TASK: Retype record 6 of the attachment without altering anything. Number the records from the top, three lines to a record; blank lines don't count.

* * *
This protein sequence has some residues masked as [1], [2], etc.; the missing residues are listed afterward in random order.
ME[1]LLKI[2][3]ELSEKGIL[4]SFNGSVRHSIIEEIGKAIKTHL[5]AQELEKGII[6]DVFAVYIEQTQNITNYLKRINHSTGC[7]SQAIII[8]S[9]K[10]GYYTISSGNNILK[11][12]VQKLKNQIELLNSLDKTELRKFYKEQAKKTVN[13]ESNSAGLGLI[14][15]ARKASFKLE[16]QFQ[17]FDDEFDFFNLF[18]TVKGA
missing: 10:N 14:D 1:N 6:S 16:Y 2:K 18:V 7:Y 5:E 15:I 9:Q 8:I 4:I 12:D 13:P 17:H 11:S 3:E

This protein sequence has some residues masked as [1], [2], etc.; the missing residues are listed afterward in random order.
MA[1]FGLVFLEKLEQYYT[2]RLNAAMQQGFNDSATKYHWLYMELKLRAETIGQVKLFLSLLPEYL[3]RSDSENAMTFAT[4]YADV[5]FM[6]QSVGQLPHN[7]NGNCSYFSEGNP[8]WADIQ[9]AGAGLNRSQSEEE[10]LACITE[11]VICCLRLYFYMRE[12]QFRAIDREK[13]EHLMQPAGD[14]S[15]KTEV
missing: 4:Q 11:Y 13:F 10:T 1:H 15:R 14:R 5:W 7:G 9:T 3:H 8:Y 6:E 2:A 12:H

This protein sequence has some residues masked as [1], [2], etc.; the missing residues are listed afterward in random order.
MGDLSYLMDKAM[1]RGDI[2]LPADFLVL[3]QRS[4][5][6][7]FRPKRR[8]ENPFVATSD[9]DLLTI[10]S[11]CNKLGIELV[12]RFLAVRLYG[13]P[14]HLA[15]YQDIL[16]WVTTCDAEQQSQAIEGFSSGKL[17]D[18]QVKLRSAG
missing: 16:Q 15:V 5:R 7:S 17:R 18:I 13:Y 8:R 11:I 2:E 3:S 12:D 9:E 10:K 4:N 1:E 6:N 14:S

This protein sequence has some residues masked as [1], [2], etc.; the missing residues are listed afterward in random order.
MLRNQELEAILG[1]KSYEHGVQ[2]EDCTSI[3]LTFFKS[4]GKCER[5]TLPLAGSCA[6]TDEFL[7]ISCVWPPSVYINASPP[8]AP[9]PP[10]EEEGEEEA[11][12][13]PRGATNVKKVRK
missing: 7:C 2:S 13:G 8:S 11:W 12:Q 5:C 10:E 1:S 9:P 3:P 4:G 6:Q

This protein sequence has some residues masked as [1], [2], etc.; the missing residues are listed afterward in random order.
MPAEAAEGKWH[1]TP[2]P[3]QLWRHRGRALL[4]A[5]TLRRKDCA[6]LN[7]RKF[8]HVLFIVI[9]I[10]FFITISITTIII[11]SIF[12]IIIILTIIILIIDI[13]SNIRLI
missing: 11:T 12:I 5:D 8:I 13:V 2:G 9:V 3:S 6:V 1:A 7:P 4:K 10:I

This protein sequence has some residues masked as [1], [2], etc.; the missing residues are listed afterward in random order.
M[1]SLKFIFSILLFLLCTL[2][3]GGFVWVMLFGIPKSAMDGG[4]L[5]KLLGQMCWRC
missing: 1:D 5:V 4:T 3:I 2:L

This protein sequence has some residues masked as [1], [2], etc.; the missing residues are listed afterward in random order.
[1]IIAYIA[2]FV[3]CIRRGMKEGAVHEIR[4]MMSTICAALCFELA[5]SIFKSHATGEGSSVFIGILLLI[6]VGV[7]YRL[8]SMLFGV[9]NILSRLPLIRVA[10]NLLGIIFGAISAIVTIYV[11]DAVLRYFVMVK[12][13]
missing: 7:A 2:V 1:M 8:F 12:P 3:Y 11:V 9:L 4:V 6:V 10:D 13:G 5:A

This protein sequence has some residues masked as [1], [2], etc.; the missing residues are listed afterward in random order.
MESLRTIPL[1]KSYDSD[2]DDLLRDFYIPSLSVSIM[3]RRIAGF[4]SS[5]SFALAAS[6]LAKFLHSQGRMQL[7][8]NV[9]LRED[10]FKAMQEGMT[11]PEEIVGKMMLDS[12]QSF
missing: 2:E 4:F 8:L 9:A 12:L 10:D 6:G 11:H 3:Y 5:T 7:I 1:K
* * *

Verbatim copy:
This protein sequence has some residues masked as [1], [2], etc.; the missing residues are listed afterward in random order.
M[1]SLKFIFSILLFLLCTL[2][3]GGFVWVMLFGIPKSAMDGG[4]L[5]KLLGQMCWRC
missing: 1:D 5:V 4:T 3:I 2:L